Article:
Do read this whole post, if you care about books. Selling a book to a publisher is only the first hurdle. Getting it in front of readers’ eyes can be even harder. There’s maybe a six-month window of time when your publisher can put some effort into promoting your book—along with all the other books on that season’s list. As Colleen explains, only a few of those books will get a significant push. Much depends upon the efforts of the author: connecting with readers, arranging booksignings and school visits, attending conferences, participating in blog tours, doing all sorts of leg work. And usually, by the time the book does come out, you’re deep into the writing of the next one, possibly on deadline. It’s hard to climb out of the book you’re writing to help promote the book that just came out. And as Colleen notes, you’ve got about a six-month window of time for the new book to take off, or it may fade away altogether. Three months before launch date to three months after. If it fades, you may not get a contract for that next book. It’s all quite precarious.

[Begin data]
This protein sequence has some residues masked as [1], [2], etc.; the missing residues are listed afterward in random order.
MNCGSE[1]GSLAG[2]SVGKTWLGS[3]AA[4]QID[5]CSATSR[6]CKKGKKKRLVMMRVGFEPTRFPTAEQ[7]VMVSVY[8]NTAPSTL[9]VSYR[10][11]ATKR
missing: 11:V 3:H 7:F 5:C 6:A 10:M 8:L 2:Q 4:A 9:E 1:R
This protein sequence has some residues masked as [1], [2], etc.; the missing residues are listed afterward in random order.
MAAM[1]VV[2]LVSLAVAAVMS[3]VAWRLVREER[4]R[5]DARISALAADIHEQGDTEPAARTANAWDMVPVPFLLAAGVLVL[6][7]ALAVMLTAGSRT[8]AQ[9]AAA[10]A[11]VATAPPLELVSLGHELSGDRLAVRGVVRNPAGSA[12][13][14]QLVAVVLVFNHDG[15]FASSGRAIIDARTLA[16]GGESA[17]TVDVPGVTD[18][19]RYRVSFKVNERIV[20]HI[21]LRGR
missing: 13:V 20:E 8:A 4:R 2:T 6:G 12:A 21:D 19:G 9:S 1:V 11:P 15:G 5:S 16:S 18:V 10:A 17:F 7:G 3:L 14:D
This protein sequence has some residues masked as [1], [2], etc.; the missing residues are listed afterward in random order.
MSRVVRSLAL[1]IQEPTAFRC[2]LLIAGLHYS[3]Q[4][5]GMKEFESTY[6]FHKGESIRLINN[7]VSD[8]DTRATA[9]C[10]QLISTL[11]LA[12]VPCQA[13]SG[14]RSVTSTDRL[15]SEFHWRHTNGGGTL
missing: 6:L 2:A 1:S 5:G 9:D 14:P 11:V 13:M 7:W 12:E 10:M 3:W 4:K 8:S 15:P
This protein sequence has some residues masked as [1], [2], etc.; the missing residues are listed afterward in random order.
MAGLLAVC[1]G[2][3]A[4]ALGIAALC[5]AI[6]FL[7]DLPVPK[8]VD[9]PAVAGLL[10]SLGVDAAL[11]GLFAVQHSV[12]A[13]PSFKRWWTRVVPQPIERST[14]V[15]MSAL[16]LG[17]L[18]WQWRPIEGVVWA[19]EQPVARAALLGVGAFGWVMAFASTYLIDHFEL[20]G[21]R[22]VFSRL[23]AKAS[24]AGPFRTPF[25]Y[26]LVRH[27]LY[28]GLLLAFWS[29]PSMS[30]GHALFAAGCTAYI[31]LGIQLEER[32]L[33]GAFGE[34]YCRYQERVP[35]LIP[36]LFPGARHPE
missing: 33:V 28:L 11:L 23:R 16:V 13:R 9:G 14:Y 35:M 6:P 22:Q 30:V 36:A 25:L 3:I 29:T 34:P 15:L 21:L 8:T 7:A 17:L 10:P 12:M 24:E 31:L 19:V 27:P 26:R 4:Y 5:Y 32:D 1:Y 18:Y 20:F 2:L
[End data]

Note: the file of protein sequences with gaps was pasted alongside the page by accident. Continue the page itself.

Colleen’s book, by the way, sounds amazing. The Map of My Dead Pilots, about “flying, pilots, and Alaska—and, more specifically, about those pilots who take death-defying risks in the Last Frontier and sometimes pay the price.” Very much looking forward to reading it.
Julianna Baggott’s advice to a young novelist:
What I’d like to add is that it’s hard to go public with this very private endeavor — this thing that lives in the drawers of your desk — no matter how long you’ve worked toward it. And the catch is that you won’t be able to complain about it. People won’t understand. You got what
As I’ve mentioned, I have three new books coming out this August. Whee!
Middle-grade novel. Margaret K. McElderry Books. Art by Erwin Madrid. He has posted the full wraparound cover on his blog. Gorgeous, isn’t it? What he does with light just blows me away.
A Step into Reading Level 3. Random House. Illustrations by Sebastien Braun. I am crazy about his depiction of my characters—so much humor and personality in their expressions and body language.